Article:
Tag Archives: The Faith Campaign

What Captured ISIS Jihadists Tell Us About the Group

By Kyle Orton (@KyleWOrton) on 2 December 2018

An Islamic State poster near al-Sukhna in the eastern Homs desert, Syria, August 2017 (source)

Over the past week, two members of the Islamic State (IS) have been arrested—a rarity in itself during the Coalition campaign against the group—and both in different ways give a glimpse of archetypes that have made up the organisation, from its inception to its expansion into Syria. Continue reading

The Islamic State Was Coming Without the Invasion of Iraq

By Kyle Orton (@KyleWOrton) on December 12, 2015

From top left clockwise: Fadel al-Hiyali, Ibrahim al-Badri (Abu Bakr al-Baghdadi), Adnan al-Bilawi, Samir al-Khlifawi (Haji Bakr), Adnan as-Suwaydawi (Abu Ayman al-Iraqi), Hamid az-Zawi (Abu Omar al-Baghdadi), Abu Hajr as-Sufi

From top left clockwise: Fadel al-Hiyali, Ibrahim al-Badri (Abu Bakr al-Baghdadi), Adnan al-Bilawi, Samir al-Khlifawi (Haji Bakr), Adnan as-Suwaydawi (Abu Ayman al-Iraqi), Hamid az-Zawi (Abu Omar al-Baghdadi), Abu Hajr as-Sufi

Yesterday, Reuters had an article by Isabel Coles and Ned Parker entitled, “How Saddam’s men help Islamic State rule“. The article had a number of interesting points, but in its presentation of the movement of former (Saddam) regime elements (FREs) into the leadership structure of the Islamic State (IS) as a phenomenon of the last few years, it was a step backward: the press had seemed to be recognizing that the Salafization of the FREs within IS dates back to the Islamization of Saddam Hussein’s regime in its last fifteen years, notably in the 1990s after the onset of the Faith Campaign. Continue reading

The Islamic State, Saddam, and the Media

By Kyle Orton (@KyleWOrton) on August 9, 2015

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Left to Right: (1) Fadel al-Hiyali (Haji Mutazz or Abu Muslim al-Turkmani); (2) Adnan Ismail Najem al-Bilawi (Abu Abdulrahman al-Bilawi); (3) Samir al-Khlifawi (Haji Bakr)

Nearly a year ago I wrote that in crude terms the Islamic State’s (ISIS’s) “military strength comes from the remnants of Saddam Hussein’s military-intelligence apparatus and the Caucasus’ Salafi-jihadists.” Since then I have dug up some answers for why this is so that did not seem to be widely shared. This might be about to change.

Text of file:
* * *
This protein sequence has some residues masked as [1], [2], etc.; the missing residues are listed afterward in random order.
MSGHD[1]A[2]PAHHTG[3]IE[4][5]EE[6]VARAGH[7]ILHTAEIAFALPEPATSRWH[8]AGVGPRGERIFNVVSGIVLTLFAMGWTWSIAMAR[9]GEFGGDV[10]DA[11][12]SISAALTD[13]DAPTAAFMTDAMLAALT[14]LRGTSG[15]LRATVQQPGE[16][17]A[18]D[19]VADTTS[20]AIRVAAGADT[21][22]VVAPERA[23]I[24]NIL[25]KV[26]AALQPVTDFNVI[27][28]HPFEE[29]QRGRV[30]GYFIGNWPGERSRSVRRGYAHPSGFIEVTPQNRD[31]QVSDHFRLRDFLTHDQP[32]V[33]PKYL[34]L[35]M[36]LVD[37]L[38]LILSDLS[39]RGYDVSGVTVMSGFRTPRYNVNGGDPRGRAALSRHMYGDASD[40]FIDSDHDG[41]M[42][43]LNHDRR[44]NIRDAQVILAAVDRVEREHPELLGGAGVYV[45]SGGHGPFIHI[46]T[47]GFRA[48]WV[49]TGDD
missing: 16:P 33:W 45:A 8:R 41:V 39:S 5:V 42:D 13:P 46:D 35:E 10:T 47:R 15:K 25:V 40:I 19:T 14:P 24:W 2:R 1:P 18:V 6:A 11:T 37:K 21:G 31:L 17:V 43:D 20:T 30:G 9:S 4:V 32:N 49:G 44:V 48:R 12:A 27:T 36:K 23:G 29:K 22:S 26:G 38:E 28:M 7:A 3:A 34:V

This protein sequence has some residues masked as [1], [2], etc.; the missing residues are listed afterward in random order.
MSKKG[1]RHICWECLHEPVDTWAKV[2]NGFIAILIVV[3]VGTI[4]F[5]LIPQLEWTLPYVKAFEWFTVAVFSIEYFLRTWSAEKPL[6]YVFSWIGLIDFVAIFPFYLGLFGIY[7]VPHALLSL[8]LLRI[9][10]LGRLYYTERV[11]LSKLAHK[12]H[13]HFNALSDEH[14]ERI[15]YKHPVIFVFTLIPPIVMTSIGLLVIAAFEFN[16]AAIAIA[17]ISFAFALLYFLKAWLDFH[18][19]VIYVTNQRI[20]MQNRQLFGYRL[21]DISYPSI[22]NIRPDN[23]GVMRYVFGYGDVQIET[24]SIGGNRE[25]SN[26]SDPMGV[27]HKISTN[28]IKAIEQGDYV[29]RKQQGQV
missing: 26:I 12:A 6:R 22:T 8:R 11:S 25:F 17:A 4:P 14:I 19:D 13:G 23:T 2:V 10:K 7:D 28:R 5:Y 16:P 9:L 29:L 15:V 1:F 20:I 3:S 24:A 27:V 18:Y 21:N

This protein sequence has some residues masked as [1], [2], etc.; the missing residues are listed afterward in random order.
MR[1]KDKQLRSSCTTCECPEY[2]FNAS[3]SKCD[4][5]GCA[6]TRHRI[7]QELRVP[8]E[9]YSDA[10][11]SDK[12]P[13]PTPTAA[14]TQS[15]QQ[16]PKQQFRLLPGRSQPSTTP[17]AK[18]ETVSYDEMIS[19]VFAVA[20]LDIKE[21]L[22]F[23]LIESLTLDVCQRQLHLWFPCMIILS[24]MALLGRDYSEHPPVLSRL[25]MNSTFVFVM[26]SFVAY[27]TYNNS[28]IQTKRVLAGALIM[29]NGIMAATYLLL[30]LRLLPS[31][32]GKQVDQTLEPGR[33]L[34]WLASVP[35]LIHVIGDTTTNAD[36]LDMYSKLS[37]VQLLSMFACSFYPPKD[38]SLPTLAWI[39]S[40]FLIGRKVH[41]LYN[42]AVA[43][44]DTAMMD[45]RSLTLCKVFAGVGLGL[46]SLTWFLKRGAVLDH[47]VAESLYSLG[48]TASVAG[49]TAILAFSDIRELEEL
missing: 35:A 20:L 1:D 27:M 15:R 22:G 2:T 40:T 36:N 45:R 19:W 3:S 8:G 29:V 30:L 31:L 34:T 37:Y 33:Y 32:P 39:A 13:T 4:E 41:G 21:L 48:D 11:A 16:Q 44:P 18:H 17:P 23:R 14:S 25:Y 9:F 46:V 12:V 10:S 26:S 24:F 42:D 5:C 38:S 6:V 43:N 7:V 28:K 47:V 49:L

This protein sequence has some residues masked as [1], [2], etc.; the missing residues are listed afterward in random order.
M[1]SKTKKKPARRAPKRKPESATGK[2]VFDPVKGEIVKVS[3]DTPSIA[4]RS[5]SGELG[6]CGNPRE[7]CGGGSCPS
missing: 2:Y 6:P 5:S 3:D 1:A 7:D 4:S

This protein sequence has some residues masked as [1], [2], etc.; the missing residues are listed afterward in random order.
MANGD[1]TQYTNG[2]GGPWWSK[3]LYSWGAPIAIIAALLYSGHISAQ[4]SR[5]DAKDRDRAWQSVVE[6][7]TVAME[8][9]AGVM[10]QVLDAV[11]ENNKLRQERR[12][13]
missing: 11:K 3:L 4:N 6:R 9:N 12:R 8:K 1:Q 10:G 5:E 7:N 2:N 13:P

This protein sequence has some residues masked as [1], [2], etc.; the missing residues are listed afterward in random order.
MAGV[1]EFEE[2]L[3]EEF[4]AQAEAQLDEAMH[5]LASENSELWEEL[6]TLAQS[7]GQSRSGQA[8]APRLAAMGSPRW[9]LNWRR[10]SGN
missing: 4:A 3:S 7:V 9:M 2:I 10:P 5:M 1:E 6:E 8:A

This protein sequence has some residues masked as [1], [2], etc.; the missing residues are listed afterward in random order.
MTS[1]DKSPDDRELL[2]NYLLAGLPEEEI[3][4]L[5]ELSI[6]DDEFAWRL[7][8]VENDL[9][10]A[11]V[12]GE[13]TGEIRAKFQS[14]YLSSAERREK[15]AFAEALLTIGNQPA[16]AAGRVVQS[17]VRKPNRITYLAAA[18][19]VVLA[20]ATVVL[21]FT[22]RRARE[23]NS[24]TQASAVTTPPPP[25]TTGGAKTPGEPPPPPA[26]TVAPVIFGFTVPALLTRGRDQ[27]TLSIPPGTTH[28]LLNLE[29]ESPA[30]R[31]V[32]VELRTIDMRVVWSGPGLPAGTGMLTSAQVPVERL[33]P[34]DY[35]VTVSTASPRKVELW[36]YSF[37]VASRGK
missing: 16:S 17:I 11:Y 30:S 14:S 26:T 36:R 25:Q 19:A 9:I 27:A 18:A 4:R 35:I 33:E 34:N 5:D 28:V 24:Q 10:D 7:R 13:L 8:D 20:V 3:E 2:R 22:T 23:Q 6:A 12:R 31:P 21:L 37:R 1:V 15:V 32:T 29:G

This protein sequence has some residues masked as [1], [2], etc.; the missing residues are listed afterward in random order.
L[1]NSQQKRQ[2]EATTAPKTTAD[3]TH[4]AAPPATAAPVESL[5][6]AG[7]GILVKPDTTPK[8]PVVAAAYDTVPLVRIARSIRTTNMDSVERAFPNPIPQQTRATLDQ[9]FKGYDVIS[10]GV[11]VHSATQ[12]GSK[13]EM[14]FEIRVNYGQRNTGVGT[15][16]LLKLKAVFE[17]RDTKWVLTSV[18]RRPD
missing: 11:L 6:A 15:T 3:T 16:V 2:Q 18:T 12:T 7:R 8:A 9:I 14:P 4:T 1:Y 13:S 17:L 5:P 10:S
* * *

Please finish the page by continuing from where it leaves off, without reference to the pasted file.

Continue reading

Saddam’s Henchmen Were Fanatics Long Before They Joined The Islamic State

By Kyle Orton (@KyleWOrton) on July 20, 2015

Published at National Review

Samir Abd Muhammad al-Khlifawi (Haji Bakr), a former colonel in Saddam's intelligence , who became ISIS' director of strategic planning.

Samir Abd Muhammad al-Khlifawi (Haji Bakr), a former colonel in Saddam’s intelligence , who became ISIS’ director of strategic planning.

After long neglect, the media has finally recognized the role of the FREs—former (Saddam) regime elements—within the Islamic State (ISIS). But the pendulum has now swung too far: Some reports are now claiming that the FREs have transformed the leader of the terror army, Abu Bakr al-Baghdadi, into nothing more than a front man for the Baathists.

These suppositions are mistaken. Most FREs within ISIS have not been ideologically Baathists for a long time. Continue reading

Iraq Is Still Suffering The Effects Of Saddam Hussein’s Islamist Regime

By Kyle Orton (@KyleWOrton) on December 17, 2014

Throughout his entire trial, Saddam Hussein was never without a Qur'an

Throughout his entire trial, Saddam Hussein was never without a Qur’an

In June, Samuel Helfont published a paper for the Middle East Institute entitled, ‘Saddam and the Islamists: The Ba’thist Regime’s Instrumentalization of Religion in Foreign Affairs’. Relying on “newly released Iraqi state and Ba’th Party archives,” Helfont’s central argument is:

Saddam maintained deep reservations about Islamism until the end. However, this did not prevent his regime from working extensively with Islamists and Islamic activists outside Iraq. Indeed, religion played a leading role in the country’s foreign policy throughout the 1990s.”

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The Assad Regime’s Collusion With ISIS and al-Qaeda: Assessing The Evidence

By Kyle Orton (@KyleWOrton) on March 24, 2014

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There has long been speculation in Syrian oppositionist circles that the regime was colluding with the Qaeda-type forces in the insurgency, to shore-up its own base by frightening the minorities and to ward off external help to the rebellion from the West. Continue reading